The main nerve to the foot, the tibial nerve, enters the sole of the foot by running behind the inside bump on the ankle, the medial malleolus. This nerve supplies sensation to the toes and sole of the foot and controls the muscles of the sole of the foot. Several other nerves run into the foot on the outside of the foot and down the top of the foot. These nerves primarily provide sensation to different areas on the top and outside edge of the foot.

Anatomy of the Foot: Circulatory System

Blood Flow

Blood flow and circulation play a big part in foot health and performing pedicures. Blood that will reach your foot starts at your heart and travels through the largest artery in your body: the aorta. This artery splits and travels down each thigh where it continues by branching out until it reaches the toes. Blood then begins its return trip as it travels through veins and capillaries to the heart.

Blood Vessels

The main blood supply to the foot, the posterior tibial artery, runs right beside the nerve of the same name. Other less important arteries enter the foot from other directions. One of these arteries is the dorsalis pedis that runs down the top of the foot. You can feel your pulse where this artery runs in the middle of the top of the foot.

Lymph System

As blood travel through veins and capillaries, the fluid portion of the blood travels into the surrounding tissue, which is known as the lymph system. As simple as this may sound, the lymph system is a complex system of vessels, ducts, and nodes that control the entire fluid portion of the body. When performing a massage you are moving the flow of fluid through the lymph system, promoting a feeling wellness.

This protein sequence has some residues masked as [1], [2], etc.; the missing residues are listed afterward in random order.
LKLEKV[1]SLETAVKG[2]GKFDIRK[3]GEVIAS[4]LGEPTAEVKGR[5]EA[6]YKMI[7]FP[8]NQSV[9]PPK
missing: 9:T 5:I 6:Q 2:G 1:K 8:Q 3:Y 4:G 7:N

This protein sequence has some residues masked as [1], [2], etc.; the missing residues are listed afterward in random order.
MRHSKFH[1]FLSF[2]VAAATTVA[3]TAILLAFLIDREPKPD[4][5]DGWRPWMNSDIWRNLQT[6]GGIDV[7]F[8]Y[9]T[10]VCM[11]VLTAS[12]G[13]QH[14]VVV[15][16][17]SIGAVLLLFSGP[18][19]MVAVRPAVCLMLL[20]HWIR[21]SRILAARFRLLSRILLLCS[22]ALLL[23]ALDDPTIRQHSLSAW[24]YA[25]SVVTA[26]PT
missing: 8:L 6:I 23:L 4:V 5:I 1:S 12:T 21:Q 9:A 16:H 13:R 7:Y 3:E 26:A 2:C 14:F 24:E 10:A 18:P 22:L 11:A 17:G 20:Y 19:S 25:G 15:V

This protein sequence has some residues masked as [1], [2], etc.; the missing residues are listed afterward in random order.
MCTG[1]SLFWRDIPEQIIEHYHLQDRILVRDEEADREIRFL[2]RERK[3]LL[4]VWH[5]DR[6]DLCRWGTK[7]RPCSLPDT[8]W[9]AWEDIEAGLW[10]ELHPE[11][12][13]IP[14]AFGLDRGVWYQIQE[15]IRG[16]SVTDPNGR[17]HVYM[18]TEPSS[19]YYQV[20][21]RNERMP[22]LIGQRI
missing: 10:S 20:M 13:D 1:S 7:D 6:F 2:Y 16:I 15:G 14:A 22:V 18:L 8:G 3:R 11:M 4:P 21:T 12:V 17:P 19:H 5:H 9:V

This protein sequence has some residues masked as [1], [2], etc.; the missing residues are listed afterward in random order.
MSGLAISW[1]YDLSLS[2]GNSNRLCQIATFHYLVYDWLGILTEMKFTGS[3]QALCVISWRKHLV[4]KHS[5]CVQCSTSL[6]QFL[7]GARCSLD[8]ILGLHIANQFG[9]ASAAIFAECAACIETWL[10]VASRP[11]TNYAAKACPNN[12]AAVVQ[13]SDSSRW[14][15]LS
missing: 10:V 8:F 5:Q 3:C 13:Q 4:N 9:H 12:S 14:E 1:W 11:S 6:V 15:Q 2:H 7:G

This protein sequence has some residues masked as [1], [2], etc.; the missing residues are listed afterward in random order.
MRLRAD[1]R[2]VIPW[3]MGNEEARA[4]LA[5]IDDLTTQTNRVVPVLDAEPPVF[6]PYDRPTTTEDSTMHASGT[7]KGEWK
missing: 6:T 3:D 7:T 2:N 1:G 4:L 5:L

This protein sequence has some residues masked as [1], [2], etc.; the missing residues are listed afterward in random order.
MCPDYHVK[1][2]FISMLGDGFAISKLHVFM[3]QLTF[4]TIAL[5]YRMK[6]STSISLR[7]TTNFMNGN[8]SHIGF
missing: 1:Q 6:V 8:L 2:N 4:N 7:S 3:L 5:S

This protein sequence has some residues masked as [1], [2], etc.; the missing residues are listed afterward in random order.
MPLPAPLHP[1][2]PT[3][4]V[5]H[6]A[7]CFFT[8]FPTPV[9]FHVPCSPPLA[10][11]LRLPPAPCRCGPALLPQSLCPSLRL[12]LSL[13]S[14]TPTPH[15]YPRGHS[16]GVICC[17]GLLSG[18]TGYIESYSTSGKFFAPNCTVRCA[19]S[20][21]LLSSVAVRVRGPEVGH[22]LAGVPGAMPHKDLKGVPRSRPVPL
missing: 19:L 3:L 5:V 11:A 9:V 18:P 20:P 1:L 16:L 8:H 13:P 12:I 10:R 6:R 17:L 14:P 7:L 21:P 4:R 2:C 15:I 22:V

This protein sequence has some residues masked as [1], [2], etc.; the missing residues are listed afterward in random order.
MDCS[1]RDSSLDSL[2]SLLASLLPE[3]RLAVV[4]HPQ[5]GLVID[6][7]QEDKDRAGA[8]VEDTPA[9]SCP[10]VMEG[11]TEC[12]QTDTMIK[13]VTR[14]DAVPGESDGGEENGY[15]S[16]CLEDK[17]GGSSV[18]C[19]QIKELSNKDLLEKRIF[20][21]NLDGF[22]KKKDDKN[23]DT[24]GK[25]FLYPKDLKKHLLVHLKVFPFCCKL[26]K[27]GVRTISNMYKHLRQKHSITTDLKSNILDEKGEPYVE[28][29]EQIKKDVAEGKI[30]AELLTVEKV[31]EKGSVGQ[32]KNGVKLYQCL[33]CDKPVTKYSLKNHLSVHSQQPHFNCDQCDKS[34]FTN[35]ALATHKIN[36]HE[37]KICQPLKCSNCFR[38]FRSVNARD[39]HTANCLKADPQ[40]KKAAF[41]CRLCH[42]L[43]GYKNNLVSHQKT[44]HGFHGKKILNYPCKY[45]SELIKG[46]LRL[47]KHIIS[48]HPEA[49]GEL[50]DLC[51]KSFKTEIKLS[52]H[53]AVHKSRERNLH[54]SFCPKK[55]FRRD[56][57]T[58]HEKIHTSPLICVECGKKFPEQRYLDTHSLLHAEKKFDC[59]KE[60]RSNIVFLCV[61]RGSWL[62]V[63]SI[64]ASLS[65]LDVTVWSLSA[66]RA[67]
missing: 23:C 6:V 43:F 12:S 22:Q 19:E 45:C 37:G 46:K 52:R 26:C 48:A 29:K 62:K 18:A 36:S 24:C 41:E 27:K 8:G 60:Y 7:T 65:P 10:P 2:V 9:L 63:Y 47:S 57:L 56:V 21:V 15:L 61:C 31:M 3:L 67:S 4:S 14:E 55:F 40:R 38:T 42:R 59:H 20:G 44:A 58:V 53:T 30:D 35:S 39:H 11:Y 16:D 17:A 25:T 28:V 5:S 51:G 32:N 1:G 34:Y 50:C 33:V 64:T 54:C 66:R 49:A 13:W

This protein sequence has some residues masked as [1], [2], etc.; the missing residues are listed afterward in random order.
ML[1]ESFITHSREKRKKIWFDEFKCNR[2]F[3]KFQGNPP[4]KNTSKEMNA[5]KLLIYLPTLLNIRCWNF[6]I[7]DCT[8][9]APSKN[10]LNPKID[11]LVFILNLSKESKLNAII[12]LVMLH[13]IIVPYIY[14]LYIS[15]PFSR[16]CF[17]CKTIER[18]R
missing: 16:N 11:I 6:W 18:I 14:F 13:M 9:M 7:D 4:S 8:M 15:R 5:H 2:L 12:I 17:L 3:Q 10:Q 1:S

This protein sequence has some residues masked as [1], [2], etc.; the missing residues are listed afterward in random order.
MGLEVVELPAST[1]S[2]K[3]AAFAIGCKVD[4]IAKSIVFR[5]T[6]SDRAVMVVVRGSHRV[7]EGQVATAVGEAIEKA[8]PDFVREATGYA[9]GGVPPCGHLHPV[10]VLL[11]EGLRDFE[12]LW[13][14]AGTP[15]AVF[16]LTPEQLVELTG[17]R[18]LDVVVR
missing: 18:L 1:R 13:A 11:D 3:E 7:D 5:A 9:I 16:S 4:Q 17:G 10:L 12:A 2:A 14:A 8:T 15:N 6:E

The largest organ in our body, our skin is an incredible organism that serves and performs many functions. It can protect itself from damage caused by friction by developing a callus as protection. It insulates us from hot and cold weather and it can protect itself from the sun by producing pigment and vitamin D. Our skin can give the brain warnings with sensory receptors for touch, such as hot, cold, sharp, smooth.

The skin is made up of 3 basic parts: Epidermis, dermis and hypodermis. The epidermis covers most of our body and is about as thick as a sheet of paper. The dermis is the next layer and is the layer that the epidermis is attached too. This layer makes up 15-20% of our body weight and is primarily made of collagen (a type of keratin protein). The hypodermis is a continuation the dermis with less collagen than the dermis layer. This layer is where you will find larger blood vessels, nerve endings, and lymph tissue.


The net result of a pedicure should not only be to beautify the foot (skin and nails), but also physically improve the health of the foot: through proper procedure and educating the clients. Your own education of the basic anatomy and physiology of the foot will help you achieve both. With these two goals accomplished, you will see happy clients and a booming pedicure business!